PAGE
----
Visualizing Commute Times

April 24, 2017

A long commute is a soul crushing experience. A shorter commute is one of the top wishes for anyone looking to rent a new apartment or a buy a new house.

I’ve often wanted a tool to help me visualize commute ranges. How far can I drive in 30 minutes? How far can I travel by public transportation? I’ve never found a tool that could accurately show me. So I made it myself.

It’s easy to get your own API Key through the Google Dev Console. You’ll then be able to run the tool on your own machine with your own daily API limit. See GitHub for details.

Case Study: Seattle, Washington

I’ve lived in Seattle for the last thirteen years. That’s where I’ll be demonstrating the features my tool has to offer.

The following four images show how far you can travel from downtown Seattle by foot, bicycle, public transit, and car. Green, yellow, orange, and red represent a travel time of less than 15, 30, 45, and 60 minutes.

Legend Seattle - Walking Seattle - Cycling
Seattle - Transit Seattle - Driving

Traveling away from Seattle

These maps are about what you’d expect. Each mode of transport significantly grows the travel area in size.

Walking revealed a cool surprise. There’s an accessible patch of land across the water. At first I thought this was a bug! It turns out there’s a water taxi between downtown Seattle and West Seattle. I had no idea.

Transit access is irregular and splotchy. Islands of accessibility appear around scattered transit hubs. Express buses offer decreased travel time; but only along specific routes.

Rush Hour: South Lake Union

Astute readers may be thinking these maps are impossible. There’s no way you can drive that far in an hour. Not in the real world with real traffic.

You’re right! Fortunately Google offers a way to account for traffic. When driving you can specify what time you want to leave. For transit you can specify either what time to leave or what time to arrive by. Walking and cycling do not support time of day controls.

For this next set of images I’ve moved the destination slightly north to South Lake Union. This is the neighborhood where you’ll find offices for Amazon, Google, Facebook, and more.

If you want to work for Amazon this is what your commute will look like at 8:00 am.

Walking Cycling Transit
Driving - Pessimistic Driving - Best Guess

Commuting to South Lake Union at 8:00 am

You’ll notice there are two maps for driving. When specifying a departure time for driving you can also set the traffic model; best guess, optimistic, or pessimistic. The difference between best guess and pessimistic is huge!

Seattle has awful traffic issues. My gut says best guess is a little too optimistic. But only a little. Maybe Google’s traffic data is stale. Pessimistic traffic days will occur, but only when there is inclement weather or a major accident.

You can also do a search that shows what your evening commute would be like leaving work at 5:00 pm.

Transit Driving - Pessimistic Driving - Best Guess

Leaving work in South Lake Union at 5:00 pm

Suburban Commuting

If you aren’t familiar with the Seattle area there two sides; west side and east side, split by Lake Washington. The west side is the cool side with Seattle and Capitol Hill. The east side is the boring suburban side with good schools. Microsoft is on the east side in Redmond.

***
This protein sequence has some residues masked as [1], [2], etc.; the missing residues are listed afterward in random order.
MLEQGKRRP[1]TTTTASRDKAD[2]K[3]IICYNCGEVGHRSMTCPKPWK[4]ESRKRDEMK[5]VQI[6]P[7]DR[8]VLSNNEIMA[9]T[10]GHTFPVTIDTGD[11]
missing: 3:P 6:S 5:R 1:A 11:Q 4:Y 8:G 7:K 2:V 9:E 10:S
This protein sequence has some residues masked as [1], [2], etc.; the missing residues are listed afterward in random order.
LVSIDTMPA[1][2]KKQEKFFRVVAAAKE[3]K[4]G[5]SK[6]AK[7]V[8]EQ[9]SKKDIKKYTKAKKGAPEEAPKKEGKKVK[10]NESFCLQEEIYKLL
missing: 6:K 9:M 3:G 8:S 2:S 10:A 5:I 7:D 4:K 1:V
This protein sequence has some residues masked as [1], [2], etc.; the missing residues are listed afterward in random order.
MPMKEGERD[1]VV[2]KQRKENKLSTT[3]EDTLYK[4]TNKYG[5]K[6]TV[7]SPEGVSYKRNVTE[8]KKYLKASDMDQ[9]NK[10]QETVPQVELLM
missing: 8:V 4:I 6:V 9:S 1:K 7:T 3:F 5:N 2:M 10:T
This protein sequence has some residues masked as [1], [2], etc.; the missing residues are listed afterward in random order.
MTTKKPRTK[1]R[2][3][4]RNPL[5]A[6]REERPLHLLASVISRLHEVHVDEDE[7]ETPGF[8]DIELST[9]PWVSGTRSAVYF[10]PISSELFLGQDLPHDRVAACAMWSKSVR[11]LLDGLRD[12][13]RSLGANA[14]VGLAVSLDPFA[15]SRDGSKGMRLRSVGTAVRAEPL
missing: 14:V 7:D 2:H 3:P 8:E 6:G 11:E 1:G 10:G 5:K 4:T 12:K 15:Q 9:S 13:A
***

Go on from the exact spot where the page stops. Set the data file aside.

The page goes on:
Bellevue Skyline

Bellevue Skyline & Lake Washington — Copyright — Marvin Heston @ Heston Photo

A few years ago I worked in Bellevue (east side) while my girlfriend worked in Capitol Hill (west side). We wanted to find a place to live where we could both have reasonable commutes. Not an easy task!

We found a place in Kenmore; right at the northern tip of Lake Washington. Even better, we lived 3/4 of a mile from a park and ride. Only a 15 minute walk or 3 minute drive to catch a bus.

Here’s what our commute range looked like, starting from the park and ride:

Transit Driving - Pessimistic Driving - Best Guess

Commuting from Kenmore, Wa (Suburbia) at 8:00 am

To say public transportation options are lacking in the suburbs would be an understatement. And this is showing the morning commute from a great transit hub. It’s is as good as it gets. During off hours it’s even worse.

Quick Looks

Now that we’ve taken an extended look into Seattle I want to take a shorter look into a few different cities.

Paris, France

The inspiration for this post came during a trip to Paris last summer. We stayed in the 11th arrondissement and made heavy use of the subway network.

We also walked a lot. It felt that within Paris using the subway only cut travel time in half. An hour walk would still take 30 minutes by subway! I was on vacation so walking the streets of Paris to soak in the sights and sounds was fantastic. I highly recommend it! But it underwhelmed me in terms of commuting.

However that is just a feeling. We need to put it to the test. I picked the center of Paris and ran my tool.

Walking Transit

I was close. By foot you can get to most of Paris in 60 minutes or less. By subway you can get slightly further in 30 minutes or less. At least from the heart of Paris. The real time sink comes when you have to walk underground for 10 minutes to transfer.